Hospitals Offering Alternative Medicine
By Jennifer Warner
More than one in four U.S.
hospitals now offer alternative and complementary therapies, such as acupuncture, homeopathy, and massage
A new survey of nearly 1,400 U.S. hospitals
shows more mainstream medical institutions are providing complementary and alternative therapies to meet growing
"More and more, patients are requesting care
beyond what most consider to be traditional health services," say researchers Sita Ananth of Health Forum and
William Martin, PsyD, of the College of Commerce at DePaul University in Chicago, in a news release. "And hospitals
are responding to the needs of the communities they serve by offering these therapies."
Complementary and alternative medicine (CAM)
includes therapies not based on traditional Western medical teachings and may include acupuncture, chiropractic,
homeopathy, diet and lifestyle changes, herbal medicine, and massage therapy, among others.
A 2002 CDC survey showed that more than half of
Americans thought combining CAM with conventional medicine would be helpful.
Alternative Medicine Going
conducted and published by the American Hospital Association every two years, shows the percentage of hospitals
offering one or more CAM services increased from 8 percent in 1998 to 27 percent in 2005.
Contrary to popular belief, researchers found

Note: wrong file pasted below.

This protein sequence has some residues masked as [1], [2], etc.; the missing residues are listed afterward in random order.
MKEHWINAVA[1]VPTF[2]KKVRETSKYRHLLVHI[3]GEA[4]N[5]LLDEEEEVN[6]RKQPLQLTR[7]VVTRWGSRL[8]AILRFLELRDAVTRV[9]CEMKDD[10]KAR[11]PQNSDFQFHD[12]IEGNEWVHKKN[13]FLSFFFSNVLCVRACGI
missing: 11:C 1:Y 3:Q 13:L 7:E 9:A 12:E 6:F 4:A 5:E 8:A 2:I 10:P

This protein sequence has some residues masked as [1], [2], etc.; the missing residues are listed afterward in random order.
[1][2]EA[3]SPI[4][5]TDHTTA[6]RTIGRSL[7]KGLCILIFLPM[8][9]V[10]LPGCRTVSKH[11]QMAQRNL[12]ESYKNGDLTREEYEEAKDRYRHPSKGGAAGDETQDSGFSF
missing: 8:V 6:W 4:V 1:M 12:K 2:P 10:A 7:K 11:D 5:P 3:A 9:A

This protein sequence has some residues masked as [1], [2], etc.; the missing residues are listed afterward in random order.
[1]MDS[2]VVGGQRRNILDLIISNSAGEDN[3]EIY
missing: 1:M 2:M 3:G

that complimentary and alternative medicine offerings were most common in the Midwest (Illinois, Indiana, Michigan,
Ohio, and Wisconsin) and less common on the West Coast. The least common areas to offer CAM services were in the
South (Alabama, Kentucky, Mississippi, and Tennessee).
The top six complementary and alternative
medicine services offered on an outpatient basis among hospitals offering CAM were massage therapy (71 percent);
tai chi, yoga, or chi gong (47 percent); relaxation training (43 percent), acupuncture (39 percent); guided imagery
(32 percent), and therapeutic touch (30 percent).
Top inpatient services were massage therapy (37
percent), music/art therapy (26 percent), therapeutic touch (25 percent), guided imagery (22 percent), relaxation
training (20 percent), and acupuncture (11 percent).
Other findings of the survey
hospitals that offered CAM were in urban areas and were large or medium-sized (more than 100 beds).
Teaching hospitals accounted for 36 percent of
hospitals responding to the survey and offering CAM services, perhaps reflecting the finding in a 2004 study that
more than 3/4 of medical schools require a course in CAM.
Most hospitals offered their CAM services at
other locations while 37 percent provided them in a hospital wellness or fitness center.
Most CAM services are paid for by patients as
an out-of-pocket medical expense.
The survey was mailed to more than 6,000 U.S.
hospitals in December 2005.
Ananth, S. “Health Forum 2005 Complementary and
Alternative Medicine Survey of Hospitals,” July 19, 2006. News release, American Hospital